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Terminating a Commercial Lease

Terminating a commercial lease is not always a simple proposition. It is often not possible to simply give notice and walk away. While there are usually options open to you, as either a landlord or a tenant, it is essential that the correct legal process is followed throughout, or you could face a substantial claim for breaching the terms of your lease.

As a tenant, you may be wondering how to get out of a commercial lease early for a number of reasons, for example, if you wish to move to new premises or if your business simply cannot keep up the rent payments.

As a landlord, you might wish to let the property at a higher rent, develop it or use it in a different way. At Woolsey Morris & Kennedy, we can advise you of your options and ensure that the proper procedure is followed so that you can be released from your obligations.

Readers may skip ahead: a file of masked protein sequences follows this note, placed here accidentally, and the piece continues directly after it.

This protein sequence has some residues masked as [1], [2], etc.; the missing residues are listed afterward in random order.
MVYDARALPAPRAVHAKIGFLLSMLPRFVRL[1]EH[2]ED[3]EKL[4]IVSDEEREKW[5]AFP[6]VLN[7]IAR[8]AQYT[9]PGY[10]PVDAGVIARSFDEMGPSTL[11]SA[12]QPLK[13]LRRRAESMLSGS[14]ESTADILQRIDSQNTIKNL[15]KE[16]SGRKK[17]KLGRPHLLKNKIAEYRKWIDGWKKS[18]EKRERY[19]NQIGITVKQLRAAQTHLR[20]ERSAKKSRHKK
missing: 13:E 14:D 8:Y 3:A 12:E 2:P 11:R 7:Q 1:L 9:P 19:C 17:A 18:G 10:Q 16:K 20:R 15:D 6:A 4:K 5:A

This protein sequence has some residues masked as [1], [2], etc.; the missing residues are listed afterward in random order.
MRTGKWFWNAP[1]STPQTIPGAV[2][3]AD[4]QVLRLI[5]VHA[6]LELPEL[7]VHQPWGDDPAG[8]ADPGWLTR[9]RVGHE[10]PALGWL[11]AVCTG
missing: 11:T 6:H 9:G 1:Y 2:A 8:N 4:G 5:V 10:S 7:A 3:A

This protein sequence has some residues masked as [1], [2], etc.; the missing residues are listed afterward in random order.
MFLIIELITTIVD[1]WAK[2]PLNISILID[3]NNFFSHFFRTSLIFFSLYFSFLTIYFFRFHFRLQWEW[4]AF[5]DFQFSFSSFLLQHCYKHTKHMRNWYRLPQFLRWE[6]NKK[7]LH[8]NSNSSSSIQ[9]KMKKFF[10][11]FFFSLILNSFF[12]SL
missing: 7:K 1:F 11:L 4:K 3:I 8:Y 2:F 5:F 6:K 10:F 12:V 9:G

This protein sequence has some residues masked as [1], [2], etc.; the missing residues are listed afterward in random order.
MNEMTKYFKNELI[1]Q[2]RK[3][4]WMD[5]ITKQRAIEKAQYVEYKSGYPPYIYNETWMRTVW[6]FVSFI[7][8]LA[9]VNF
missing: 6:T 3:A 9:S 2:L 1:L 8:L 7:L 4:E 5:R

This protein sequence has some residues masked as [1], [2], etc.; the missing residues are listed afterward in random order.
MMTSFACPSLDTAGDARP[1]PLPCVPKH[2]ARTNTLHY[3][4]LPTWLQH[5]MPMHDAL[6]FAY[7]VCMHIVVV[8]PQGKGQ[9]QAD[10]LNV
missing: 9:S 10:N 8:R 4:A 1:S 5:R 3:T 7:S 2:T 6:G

Some of the possibilities for terminating a commercial lease agreement include:

  • Negotiating the voluntary surrender of the lease
  • Break clauses
  • Ending a lease early due to a breach of the lease terms
  • Force majeure
  • Lease assignment
  • Subletting

Our commercial lease team have a high level of expertise across a range of sectors and act for both landlords and tenants in lease negotiations. We can recommend the best course of action for your circumstances and work with you to ensure that your rights are protected.

Commercial property is a complex area of law with particularly onerous responsibilities attached, and it is always recommended that you seek legal advice from an expert before taking action.

Speak to our commercial lease solicitors in Sidcup, the London Borough of Bexley, Kent

For expert advice on ending a commercial lease, please speak to a member of our team today.

For more information in respect of our services, see our Commercial Property page.